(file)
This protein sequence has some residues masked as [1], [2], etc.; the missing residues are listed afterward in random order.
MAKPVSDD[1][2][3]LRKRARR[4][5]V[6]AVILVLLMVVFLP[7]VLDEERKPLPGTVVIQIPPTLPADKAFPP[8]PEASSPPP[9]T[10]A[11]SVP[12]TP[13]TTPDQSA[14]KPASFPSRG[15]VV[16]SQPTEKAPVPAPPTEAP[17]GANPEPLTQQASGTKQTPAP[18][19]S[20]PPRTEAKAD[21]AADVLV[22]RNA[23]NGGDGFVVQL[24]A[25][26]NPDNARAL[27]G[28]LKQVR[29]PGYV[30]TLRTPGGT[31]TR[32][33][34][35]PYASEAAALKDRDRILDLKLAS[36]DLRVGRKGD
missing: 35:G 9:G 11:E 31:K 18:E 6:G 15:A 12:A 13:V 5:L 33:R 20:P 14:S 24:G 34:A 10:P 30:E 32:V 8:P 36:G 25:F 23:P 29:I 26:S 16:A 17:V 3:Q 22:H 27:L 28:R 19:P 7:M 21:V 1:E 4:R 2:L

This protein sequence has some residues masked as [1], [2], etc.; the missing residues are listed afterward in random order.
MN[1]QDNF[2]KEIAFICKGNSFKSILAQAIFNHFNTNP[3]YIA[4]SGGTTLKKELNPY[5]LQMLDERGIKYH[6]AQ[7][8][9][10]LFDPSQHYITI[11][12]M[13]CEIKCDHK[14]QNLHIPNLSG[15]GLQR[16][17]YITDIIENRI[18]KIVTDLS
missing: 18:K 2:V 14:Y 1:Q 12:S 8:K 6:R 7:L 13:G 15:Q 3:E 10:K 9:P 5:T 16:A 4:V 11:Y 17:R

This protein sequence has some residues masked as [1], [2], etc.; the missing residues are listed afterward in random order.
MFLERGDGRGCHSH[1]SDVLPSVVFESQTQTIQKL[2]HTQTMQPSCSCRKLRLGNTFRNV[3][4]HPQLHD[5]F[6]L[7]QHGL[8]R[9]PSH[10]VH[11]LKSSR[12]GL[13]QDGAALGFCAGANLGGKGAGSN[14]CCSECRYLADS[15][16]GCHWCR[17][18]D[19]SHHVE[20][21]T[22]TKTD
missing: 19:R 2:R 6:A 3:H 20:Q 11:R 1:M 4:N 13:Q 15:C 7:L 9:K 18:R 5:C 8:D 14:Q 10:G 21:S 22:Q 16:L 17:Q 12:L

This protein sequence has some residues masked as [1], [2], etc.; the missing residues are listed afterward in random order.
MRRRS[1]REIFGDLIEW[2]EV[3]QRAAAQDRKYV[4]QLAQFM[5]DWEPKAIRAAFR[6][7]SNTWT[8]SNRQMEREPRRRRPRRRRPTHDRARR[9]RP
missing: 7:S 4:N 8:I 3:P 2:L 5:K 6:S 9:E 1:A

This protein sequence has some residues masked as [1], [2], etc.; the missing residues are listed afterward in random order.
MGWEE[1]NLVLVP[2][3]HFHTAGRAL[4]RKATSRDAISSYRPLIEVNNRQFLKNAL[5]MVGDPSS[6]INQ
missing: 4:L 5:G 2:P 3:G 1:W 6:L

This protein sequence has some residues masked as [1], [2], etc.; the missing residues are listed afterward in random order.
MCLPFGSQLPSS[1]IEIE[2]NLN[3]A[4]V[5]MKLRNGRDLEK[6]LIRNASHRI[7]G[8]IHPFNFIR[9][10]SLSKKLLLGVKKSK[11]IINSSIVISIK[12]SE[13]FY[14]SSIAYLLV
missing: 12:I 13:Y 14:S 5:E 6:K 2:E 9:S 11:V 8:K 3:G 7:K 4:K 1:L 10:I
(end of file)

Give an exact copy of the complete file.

This protein sequence has some residues masked as [1], [2], etc.; the missing residues are listed afterward in random order.
MAKPVSDD[1][2][3]LRKRARR[4][5]V[6]AVILVLLMVVFLP[7]VLDEERKPLPGTVVIQIPPTLPADKAFPP[8]PEASSPPP[9]T[10]A[11]SVP[12]TP[13]TTPDQSA[14]KPASFPSRG[15]VV[16]SQPTEKAPVPAPPTEAP[17]GANPEPLTQQASGTKQTPAP[18][19]S[20]PPRTEAKAD[21]AADVLV[22]RNA[23]NGGDGFVVQL[24]A[25][26]NPDNARAL[27]G[28]LKQVR[29]PGYV[30]TLRTPGGT[31]TR[32][33][34][35]PYASEAAALKDRDRILDLKLAS[36]DLRVGRKGD
missing: 35:G 9:G 11:E 31:K 18:E 6:G 15:A 12:A 13:V 5:L 33:R 20:P 14:S 24:G 34:A 10:P 30:E 32:V 8:P 36:G 25:F 23:P 29:I 26:S 16:A 17:V 3:Q 22:H 27:L 28:R 19:P 7:M 21:V 1:E 4:R 2:L

This protein sequence has some residues masked as [1], [2], etc.; the missing residues are listed afterward in random order.
MN[1]QDNF[2]KEIAFICKGNSFKSILAQAIFNHFNTNP[3]YIA[4]SGGTTLKKELNPY[5]LQMLDERGIKYH[6]AQ[7][8][9][10]LFDPSQHYITI[11][12]M[13]CEIKCDHK[14]QNLHIPNLSG[15]GLQR[16][17]YITDIIENRI[18]KIVTDLS
missing: 18:K 2:V 14:Y 1:Q 12:S 8:K 6:R 7:L 13:G 15:Q 3:E 10:K 9:P 5:T 16:A 4:V 11:Y 17:R

This protein sequence has some residues masked as [1], [2], etc.; the missing residues are listed afterward in random order.
MFLERGDGRGCHSH[1]SDVLPSVVFESQTQTIQKL[2]HTQTMQPSCSCRKLRLGNTFRNV[3][4]HPQLHD[5]F[6]L[7]QHGL[8]R[9]PSH[10]VH[11]LKSSR[12]GL[13]QDGAALGFCAGANLGGKGAGSN[14]CCSECRYLADS[15][16]GCHWCR[17][18]D[19]SHHVE[20][21]T[22]TKTD
missing: 19:R 2:R 6:A 3:H 20:Q 11:R 1:M 4:N 13:Q 15:C 7:L 9:K 18:R 5:C 8:D 14:Q 10:G 21:S 22:Q 16:L 17:Q 12:L

This protein sequence has some residues masked as [1], [2], etc.; the missing residues are listed afterward in random order.
MRRRS[1]REIFGDLIEW[2]EV[3]QRAAAQDRKYV[4]QLAQFM[5]DWEPKAIRAAFR[6][7]SNTWT[8]SNRQMEREPRRRRPRRRRPTHDRARR[9]RP
missing: 7:S 4:N 8:I 3:P 2:L 5:K 6:S 9:E 1:A

This protein sequence has some residues masked as [1], [2], etc.; the missing residues are listed afterward in random order.
MGWEE[1]NLVLVP[2][3]HFHTAGRAL[4]RKATSRDAISSYRPLIEVNNRQFLKNAL[5]MVGDPSS[6]INQ
missing: 4:L 5:G 2:P 3:G 1:W 6:L

This protein sequence has some residues masked as [1], [2], etc.; the missing residues are listed afterward in random order.
MCLPFGSQLPSS[1]IEIE[2]NLN[3]A[4]V[5]MKLRNGRDLEK[6]LIRNASHRI[7]G[8]IHPFNFIR[9][10]SLSKKLLLGVKKSK[11]IINSSIVISIK[12]SE[13]FY[14]SSIAYLLV
missing: 12:I 13:Y 14:S 5:E 6:K 2:E 9:S 11:V 8:K 3:G 7:K 4:K 1:L 10:I